Beech Weekly Accident Update

Piston Beechcraft Accidents 

5/10/2019 through 5/22/2019

Official information from FAA and NTSB sources (unless otherwise noted). Editorial comments (contained in parentheses), year-to-date summary and closing comments are those of the author.  All information is preliminary and subject to change.  Comments are meant solely to enhance flying safety.  Please use these reports to help you more accurately evaluate the potential risks when you make your own decisions about how and when to fly.  © 2019 Mastery Flight Training, Inc.  All Rights Reserved


New reports this week

5/12 2349Z (1949 local Sunday evening): The pilot and passenger of a Be35 are presumed dead, and the Bonanza “destroyed,” after the pilot “declared an emergency” due to engine failure while over Lake Michigan near Frankfort, Michigan. Radar contact and commiunication were lost and Air Traffic Control initiated a search. No wreckage was founds and it is “presumed the aircraft[is] under water.” N1561Z (D-8442) was a 1967 V35 registered in Howell, Michigan. 

(“Engine failure in flight”; “Fatal”; “Aircraft destroyed”; “Night"—an aviation safety website reports the airplane was on approach. The ATC flight track shows the flight had originated in Michigan’s Upper Peninsula and flew diagonally across the Great Lake at one of its widest points before descending into the water.  FlightAware also reveals that the flight was en route to Monroe, in southeastern Michigan, and “deverted” toward Frankfort at airspeeds gnerally approximating Best Glide, presumably because of the emergency. 

The engine failure appears to have happened at about the worst possible time, when the airplane was not quite within gliding distance of land from its 7000 foot cruising altitude. Studies warn that Lake Michigan water temperatures are cold enough to induce hypthermia in 45 minutes even at the height of summer; expected survival time in May would be much shorter. 

It’s often noted, correctly, that an engine is no more likely to fail over water, or over mountains or other hazards. What is not usually discussed in that context is that although engine failure is no more likely, the consequences of failure if it occurs are much more dire.)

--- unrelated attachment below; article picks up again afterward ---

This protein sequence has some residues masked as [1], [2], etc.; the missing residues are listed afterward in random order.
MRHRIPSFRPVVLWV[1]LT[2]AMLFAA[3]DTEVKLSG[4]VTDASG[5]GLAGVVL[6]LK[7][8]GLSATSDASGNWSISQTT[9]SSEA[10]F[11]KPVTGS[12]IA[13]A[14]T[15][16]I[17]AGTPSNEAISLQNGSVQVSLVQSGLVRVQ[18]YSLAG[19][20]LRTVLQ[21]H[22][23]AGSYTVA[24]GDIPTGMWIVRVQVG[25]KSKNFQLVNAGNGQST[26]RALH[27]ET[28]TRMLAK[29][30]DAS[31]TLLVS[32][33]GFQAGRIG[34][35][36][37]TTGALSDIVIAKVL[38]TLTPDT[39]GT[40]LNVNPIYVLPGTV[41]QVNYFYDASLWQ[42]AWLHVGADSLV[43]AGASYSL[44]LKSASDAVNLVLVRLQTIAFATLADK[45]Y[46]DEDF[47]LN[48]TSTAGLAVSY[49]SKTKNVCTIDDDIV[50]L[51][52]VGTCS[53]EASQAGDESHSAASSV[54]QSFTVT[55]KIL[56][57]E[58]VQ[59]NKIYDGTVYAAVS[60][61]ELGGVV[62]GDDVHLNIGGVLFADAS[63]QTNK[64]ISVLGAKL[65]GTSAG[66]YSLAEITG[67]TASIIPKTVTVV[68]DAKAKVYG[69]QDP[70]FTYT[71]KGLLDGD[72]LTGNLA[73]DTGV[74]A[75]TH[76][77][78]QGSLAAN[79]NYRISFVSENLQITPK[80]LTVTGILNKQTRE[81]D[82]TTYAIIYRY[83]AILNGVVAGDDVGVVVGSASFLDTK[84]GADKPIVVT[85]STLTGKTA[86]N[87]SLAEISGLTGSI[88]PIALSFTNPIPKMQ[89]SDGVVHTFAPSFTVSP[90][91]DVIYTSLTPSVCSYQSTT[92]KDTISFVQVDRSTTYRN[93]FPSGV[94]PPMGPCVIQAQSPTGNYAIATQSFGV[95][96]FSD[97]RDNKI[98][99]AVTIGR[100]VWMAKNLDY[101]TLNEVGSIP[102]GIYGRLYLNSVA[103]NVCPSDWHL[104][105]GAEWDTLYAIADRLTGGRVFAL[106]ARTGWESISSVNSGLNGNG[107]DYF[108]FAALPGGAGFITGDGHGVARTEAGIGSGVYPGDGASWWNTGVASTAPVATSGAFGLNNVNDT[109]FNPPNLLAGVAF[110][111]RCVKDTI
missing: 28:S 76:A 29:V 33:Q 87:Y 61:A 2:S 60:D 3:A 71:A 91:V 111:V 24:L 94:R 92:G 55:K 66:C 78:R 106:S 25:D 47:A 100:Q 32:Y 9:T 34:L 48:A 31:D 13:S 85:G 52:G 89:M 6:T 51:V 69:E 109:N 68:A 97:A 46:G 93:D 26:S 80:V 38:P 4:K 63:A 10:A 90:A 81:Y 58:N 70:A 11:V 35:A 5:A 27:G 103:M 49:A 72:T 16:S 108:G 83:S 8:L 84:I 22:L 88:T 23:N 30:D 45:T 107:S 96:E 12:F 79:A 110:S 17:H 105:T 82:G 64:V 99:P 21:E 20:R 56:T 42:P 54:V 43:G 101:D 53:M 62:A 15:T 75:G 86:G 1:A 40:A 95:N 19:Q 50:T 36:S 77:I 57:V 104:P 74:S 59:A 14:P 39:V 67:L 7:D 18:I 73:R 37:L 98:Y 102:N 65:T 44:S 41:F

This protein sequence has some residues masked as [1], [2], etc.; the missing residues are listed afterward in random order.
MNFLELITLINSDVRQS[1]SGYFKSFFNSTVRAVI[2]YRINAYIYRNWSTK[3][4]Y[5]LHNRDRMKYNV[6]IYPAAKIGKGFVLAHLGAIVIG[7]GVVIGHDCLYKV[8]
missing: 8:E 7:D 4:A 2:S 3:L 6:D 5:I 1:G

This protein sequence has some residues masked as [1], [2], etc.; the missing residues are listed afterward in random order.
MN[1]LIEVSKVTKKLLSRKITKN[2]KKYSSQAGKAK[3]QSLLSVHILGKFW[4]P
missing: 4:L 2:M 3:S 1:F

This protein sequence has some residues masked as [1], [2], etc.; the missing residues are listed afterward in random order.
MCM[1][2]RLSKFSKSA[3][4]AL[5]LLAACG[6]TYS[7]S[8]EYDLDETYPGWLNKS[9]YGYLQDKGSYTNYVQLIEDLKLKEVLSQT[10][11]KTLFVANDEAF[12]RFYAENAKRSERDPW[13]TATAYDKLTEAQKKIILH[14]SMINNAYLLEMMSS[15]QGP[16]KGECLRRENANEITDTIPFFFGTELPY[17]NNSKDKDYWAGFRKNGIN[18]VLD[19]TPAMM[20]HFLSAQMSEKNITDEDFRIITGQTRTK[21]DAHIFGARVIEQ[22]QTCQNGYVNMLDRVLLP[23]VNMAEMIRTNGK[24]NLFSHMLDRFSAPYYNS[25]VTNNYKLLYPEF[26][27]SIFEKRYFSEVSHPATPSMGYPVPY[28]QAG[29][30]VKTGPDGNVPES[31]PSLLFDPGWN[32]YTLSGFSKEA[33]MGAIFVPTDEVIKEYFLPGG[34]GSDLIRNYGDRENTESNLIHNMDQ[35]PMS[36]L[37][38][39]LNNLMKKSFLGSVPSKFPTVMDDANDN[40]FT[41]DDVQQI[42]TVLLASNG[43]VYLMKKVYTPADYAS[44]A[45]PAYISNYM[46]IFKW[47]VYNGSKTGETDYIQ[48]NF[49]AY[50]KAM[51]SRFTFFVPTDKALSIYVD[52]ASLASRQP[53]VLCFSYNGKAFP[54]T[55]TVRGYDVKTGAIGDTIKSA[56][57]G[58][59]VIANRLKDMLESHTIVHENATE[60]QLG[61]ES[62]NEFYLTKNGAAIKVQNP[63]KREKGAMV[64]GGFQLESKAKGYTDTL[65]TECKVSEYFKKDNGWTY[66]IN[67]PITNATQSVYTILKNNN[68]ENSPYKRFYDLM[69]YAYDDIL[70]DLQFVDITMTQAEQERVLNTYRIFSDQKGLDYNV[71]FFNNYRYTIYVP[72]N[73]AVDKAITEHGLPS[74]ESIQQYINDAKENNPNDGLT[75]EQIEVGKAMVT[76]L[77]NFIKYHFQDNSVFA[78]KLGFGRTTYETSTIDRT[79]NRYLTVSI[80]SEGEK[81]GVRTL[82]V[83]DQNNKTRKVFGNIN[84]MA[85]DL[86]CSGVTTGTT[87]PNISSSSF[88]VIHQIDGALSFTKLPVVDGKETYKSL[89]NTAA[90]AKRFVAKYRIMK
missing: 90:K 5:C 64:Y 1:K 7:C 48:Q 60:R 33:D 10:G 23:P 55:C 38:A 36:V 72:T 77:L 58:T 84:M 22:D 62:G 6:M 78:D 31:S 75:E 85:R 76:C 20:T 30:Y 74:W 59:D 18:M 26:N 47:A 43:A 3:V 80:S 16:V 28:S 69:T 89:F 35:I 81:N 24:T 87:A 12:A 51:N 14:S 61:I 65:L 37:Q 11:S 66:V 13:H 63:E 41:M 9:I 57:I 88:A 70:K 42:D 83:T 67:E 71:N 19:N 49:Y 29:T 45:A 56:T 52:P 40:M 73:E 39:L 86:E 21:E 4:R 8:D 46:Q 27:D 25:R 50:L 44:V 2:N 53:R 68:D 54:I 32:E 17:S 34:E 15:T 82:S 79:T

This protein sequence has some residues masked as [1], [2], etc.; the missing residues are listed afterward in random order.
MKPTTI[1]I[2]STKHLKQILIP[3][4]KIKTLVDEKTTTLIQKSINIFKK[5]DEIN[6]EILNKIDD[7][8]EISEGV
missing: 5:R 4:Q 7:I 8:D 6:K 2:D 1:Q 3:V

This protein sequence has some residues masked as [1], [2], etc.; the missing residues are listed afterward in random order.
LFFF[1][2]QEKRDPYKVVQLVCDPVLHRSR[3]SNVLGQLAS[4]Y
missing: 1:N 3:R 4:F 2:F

5/13 1915Z (1415 local Monday afternoon): A Be36 “veered off the runway” and its “wing struck [the] ground” during an attemtped landing at Clintonville, Wisconsin. The two aboard the “personal” flight escaped injury despite “substantial” airplane damage. N425P (E-3175) is a 1998 A36 registered in Green Bay, Wisconsin.

(“Loss of directional control during landing”; “Substantial damage”)

5/15 1845Z (1245 local Wednesday afternoon): A Be60 crashed “under unknown circumstances” near Fort Collins, Colorado, killing the solo pilot. The Duke was “destroyed”. N60RK (P-79) was a 1969 Model 60 registered in Las Vegas, Nevada.

(“Crash/Unknown”; “Fatal”; “Airplane destroyed”—an online accident reporting site posts:

Crash witness...said he saw what looked to be “a fireball dropping straight down” as he was driving north on Interstate 25 just south of U.S. 34. “My first thought was that it looked like a meteor dropping from the sky but it was going way too slow,” [the witness] said in a Wednesday email. “It dropped below the horizon and that is when the dark black smoke cloud raised.”

At 12:54, crews arrived to find plane wreckage just south of County Road 30, across the road from Nelson Reservoir. They upgraded the call to an official plane crash response and put out a fire at the site. Smoke was visible throughout the area. Federal investigators reached the scene just after 3 p.m. to conduct an investigation on the crash. The debris from the plane was in a relatively small a dry detention pond…. 

The witness report raises the spectre of a catastrophic engine fire in flight. The FlightAware track says the airplane was only airborne about 15 minutes, climbing to no more than 2000 feet above ground and gradually descending, suggesting something may have happened shortly after takeoff and the pilot was flying more or less striaght toward a departure alternate airport. Of course we won’t know more until the NTSB releases findings).

New NTSB reports this week

Events previously reported in the Weekly Accident Update

 5/1 S35 engine failure during takeoff during an instructional flight at Sedona, Arizona. The NTSB preliminary report states:

The accident flight was the beginning of the process to familiarize and qualify the pilot in the airplane for insurance and Federal Aviation Administration (FAA) requirements purposes.